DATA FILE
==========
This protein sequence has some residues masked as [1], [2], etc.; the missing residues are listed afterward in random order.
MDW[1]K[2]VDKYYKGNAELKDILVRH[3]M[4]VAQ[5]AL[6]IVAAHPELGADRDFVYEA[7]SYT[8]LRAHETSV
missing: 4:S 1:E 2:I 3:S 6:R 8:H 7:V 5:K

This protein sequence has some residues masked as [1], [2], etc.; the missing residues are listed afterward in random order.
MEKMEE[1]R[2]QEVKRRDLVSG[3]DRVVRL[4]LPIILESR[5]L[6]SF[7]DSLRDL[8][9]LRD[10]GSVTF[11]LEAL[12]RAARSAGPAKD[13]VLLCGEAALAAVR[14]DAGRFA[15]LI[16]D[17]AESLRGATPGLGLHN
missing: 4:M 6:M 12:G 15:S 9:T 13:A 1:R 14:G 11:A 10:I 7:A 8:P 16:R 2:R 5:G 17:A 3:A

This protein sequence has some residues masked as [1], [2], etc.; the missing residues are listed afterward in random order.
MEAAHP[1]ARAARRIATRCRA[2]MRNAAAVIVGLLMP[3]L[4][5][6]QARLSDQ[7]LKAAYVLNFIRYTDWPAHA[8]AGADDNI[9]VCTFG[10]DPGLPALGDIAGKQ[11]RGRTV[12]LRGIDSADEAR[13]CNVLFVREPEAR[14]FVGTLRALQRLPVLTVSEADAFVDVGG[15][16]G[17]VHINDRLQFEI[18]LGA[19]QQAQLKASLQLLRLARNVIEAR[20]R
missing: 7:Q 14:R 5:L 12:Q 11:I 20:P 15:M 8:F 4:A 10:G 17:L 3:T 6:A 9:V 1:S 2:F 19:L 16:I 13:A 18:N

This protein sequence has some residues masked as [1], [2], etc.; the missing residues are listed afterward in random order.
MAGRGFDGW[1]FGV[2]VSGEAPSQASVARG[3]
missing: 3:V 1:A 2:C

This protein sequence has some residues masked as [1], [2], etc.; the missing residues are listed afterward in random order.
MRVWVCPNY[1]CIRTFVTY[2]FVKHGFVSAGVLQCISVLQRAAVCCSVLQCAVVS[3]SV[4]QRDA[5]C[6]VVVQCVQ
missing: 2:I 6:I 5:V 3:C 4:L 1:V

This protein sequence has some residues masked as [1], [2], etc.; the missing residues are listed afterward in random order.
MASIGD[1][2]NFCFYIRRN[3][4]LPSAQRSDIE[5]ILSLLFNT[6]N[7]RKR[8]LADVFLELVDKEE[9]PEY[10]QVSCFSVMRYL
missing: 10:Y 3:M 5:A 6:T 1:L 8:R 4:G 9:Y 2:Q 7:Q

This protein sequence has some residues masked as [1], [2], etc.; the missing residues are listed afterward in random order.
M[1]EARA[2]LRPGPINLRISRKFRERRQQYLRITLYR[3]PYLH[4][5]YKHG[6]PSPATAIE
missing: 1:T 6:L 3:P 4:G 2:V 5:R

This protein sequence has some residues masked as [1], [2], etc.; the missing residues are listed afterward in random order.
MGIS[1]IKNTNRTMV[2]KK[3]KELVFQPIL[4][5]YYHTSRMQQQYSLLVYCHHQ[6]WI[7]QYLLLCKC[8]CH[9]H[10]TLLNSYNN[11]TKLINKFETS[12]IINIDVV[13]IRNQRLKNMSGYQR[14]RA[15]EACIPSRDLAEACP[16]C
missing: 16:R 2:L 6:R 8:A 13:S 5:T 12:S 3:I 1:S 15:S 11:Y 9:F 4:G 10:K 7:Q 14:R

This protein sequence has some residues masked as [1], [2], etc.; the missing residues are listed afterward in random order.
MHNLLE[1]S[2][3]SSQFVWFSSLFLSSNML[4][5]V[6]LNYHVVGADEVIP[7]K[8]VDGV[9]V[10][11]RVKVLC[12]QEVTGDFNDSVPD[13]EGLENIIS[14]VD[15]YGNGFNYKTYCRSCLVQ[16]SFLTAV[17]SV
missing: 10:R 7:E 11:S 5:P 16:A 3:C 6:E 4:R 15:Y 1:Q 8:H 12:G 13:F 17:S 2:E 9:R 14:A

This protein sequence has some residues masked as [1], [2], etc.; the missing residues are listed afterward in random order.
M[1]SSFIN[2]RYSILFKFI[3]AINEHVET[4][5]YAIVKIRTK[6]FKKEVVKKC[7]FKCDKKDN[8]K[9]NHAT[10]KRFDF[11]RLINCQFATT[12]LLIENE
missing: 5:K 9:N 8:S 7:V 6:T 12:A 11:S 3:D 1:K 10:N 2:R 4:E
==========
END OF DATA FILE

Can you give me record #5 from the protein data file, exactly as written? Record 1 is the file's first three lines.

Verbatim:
This protein sequence has some residues masked as [1], [2], etc.; the missing residues are listed afterward in random order.
MRVWVCPNY[1]CIRTFVTY[2]FVKHGFVSAGVLQCISVLQRAAVCCSVLQCAVVS[3]SV[4]QRDA[5]C[6]VVVQCVQ
missing: 2:I 6:I 5:V 3:C 4:L 1:V